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Police abandon streets of Lagos, as hoodlums extort road users
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Police abandon streets of Lagos, as hoodlums extort road users 

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Against the instruction of Inspector-General of Police, Mohammed Adamu who ordered the mobilisation of all police operational assets and resources to bring an end to the violence, killings, looting and destruction of public and private property in parts of the country, evidence shows his order has no weight, as men of the Police force stay off roads in Lagos

Hoodlums in Lagos have been having a field day as they mount roadblocks on major roads to extort motorists.

Aggrieved policemen in most cities have retreated to their barracks following the murder of their colleagues and the torching and looting of their stations by criminals who hijacked the #ENDSARS protests.

Police sources said officers and men felt unappreciated by both the government and citizens that they suffer discomfort to protect.

In Lagos, terrified residents recounted how armed hoodlums mounted roadblocks on all major roads, streets and had a field day extorting motorists.

They mounted scores of illegal barricades, coercing road users to pay between N500 and N1,000 at each roadblock.

Our correspondent who went round some parts of Lagos observed there was no security presence.

From Okota through Cele Bus Stop to Ojuelegba, as well as Daleko and Iyana Isolo, no policeman was seen on the road.

Another resident on essential duty, who left the office around 11 pm on Sunday, relived how ran into thugs as he made to make a U-turn at the Abule Egba Bridge along the Lagos-Abeokuta Expressway.

He said: “I encountered two roadblocks mounted by unclad area boys under the flyover at Abule Egba. I didn’t see any police checkpoints from Oshodi through Capitol Road (Agege axis where I dropped off a colleague) to Iyana Ipaja.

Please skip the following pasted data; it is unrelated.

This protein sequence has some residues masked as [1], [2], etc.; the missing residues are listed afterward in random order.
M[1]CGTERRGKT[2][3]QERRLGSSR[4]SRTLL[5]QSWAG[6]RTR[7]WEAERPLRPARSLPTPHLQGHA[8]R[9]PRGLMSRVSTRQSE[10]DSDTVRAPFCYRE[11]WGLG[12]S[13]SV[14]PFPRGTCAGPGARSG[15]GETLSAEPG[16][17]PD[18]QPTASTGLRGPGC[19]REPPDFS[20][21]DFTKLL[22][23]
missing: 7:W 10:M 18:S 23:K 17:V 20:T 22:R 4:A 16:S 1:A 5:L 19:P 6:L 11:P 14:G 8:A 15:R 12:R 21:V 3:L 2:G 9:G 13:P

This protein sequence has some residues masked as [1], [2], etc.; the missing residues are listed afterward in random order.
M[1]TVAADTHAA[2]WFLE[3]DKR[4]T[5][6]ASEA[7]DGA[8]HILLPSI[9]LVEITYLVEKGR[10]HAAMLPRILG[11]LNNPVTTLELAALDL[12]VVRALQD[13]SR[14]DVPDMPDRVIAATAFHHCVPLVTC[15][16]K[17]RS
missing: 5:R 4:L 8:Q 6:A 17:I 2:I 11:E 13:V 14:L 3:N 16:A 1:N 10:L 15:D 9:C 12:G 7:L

“Approaching the U-turn under the Abule Egbe flyover, two cars that took ‘one-way’ nearly ran into me. As I wondered why they took one-way, I met the first roadblock. I slowed down slightly, expecting to see policemen. Suddenly the boys appeared.

“As they made to surround my car, I sped off and meandered in-between a drum and a piece of wood they placed on the road. Another set of boys waited in front just immediately after the U-turn.

“The first set of boys chased after me, screaming to alert the others ahead. Other boys came out of their hideouts. I increased speed as I turned, tyres screeching.

“They had piled old tyres just after the U-turn, expecting me to stop or slow down…but I drove through the tyres. Fortunately, nothing heavier was placed on the road to stop me. God knows what would have happened if they had succeeded in stopping me.

“A heavy stick landed on the car as I raced away. The stick missed the windscreen and windows by inches.

“The U-turn is usually well lit, with a police checkpoint, but it was in darkness Sunday night and policemen were nowhere in sight.”

Force Public Relations Officer, Frank Mba, said the deployment of policemen was now intelligence-driven.

He denied that there were no policemen on the streets.

Mba said: “There are massive operations ongoing simultaneously in several states of the federation aimed at reclaiming the public space from hoodlums.

“In line with that operation, our deployment strategy has been very methodical. It is intelligence-driven, target-oriented and purposeful. What I mean is that we are deploying in areas most importance.

“If there is intelligence, for example, indicating that a particular place is about or likely to be attacked, then it becomes important that we strengthen the security around those areas and reduce the vulnerability of the target. That is what we are doing.

“We are conducting street patrols and at the same time concentrating our operations on areas we consider vulnerable.”

 

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